PS I learned this tip on Amazon reviews of the Lodge pan after so many people said they had pre-scrubbing the pan in their seasoning workup, I tried it, and it worked really well.
Step 3: Dry Pan
I dry it off with a towel and then place it on the burner on medium-high to completely dry it out. I decide it’s dry when it looks dry, probably around 3-5 minutes. No science here, people.
Step 4: Preheat the Oven to 450F.
Rub oil all over the pan, inside and out. Make sure to go back over the pan with a paper towel and buff it out. You don’t want excess oil on your pan. This is not a more is a better situation. Excess oil can create a coating that is sticky or not even. Place the pan upside down on the middle rack. Place a foil-lined baking sheet on the bottom shelf to catch any drippings. If you’ve properly buffed out the oil, you shouldn’t have drippings, but just in case. Let the pan bake for 30 minutes.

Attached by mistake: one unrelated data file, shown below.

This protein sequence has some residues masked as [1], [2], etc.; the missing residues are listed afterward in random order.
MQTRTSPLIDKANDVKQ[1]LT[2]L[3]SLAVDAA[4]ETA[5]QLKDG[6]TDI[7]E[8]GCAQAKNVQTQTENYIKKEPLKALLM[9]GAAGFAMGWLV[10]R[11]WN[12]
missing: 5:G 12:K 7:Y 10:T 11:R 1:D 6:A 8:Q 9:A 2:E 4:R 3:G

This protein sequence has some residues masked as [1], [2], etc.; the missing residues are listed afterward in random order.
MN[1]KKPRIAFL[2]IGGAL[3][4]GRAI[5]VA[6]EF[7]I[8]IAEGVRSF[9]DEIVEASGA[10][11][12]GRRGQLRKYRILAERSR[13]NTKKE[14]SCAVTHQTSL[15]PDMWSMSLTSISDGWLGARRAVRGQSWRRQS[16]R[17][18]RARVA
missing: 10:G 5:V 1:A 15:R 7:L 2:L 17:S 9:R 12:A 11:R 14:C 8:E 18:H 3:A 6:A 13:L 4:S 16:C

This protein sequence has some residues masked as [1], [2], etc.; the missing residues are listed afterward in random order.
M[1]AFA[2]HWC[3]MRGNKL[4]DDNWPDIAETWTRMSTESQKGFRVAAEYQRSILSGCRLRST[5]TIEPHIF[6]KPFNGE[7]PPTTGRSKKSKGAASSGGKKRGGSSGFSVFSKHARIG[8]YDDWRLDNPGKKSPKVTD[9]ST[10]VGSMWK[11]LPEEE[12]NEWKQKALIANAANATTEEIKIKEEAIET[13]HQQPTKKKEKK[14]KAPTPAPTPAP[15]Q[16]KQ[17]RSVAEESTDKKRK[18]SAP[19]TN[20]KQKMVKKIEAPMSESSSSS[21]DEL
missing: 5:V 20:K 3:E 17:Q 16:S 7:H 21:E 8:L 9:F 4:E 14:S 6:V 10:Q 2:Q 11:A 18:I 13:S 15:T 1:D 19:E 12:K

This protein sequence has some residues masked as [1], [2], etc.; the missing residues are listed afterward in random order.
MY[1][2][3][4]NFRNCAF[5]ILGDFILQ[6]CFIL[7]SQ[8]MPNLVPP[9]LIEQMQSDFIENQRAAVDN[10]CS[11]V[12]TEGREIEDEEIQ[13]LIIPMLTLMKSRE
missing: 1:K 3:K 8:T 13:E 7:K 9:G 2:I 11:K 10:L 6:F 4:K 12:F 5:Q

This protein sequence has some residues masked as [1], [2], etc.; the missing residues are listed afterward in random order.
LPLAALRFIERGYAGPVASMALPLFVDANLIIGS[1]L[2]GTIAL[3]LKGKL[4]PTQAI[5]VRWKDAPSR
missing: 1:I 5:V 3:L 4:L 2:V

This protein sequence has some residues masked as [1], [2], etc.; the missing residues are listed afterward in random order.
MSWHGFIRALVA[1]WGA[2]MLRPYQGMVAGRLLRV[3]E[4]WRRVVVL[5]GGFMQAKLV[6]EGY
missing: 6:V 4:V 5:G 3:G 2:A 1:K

This will smell not good, so make sure you have fans on and the kitchen is well-ventilated. Also, try not to season your pan when you have sensitive family members or company over. There may be a little smoking, but there should not be excessive smoking (this is why it’s essential to use an oil with a high smoke point.)
Step 5: Repeat Step 4 Three Times
I repeat step 4 three times exactly as written, except I only do the reoil on the pan’s cooking surface for these times.
Step 6: Let Cool
I just turn off the oven and let it cool in the oven because I store it there (we have two ovens, so I store mine in the bottom oven.)
Frequently Asked Questions
What kind of oil should you use to season your cast iron pan?
I’ve read so many articles on this. There are many schools of thought about the best oil. The school of thought I subscribe to is that you should use an oil with a high smoke point that you frequently use in your kitchen. So, I use Avocado Oil to season my pan. I’ve also used canola oil, although I rarely cook with it. It’s cheaper than Avocado oil, has a high smoke point and has a good nutrition profile. I like avocado oil for many reasons. Using it to season my cast iron pan makes the most sense and has worked great!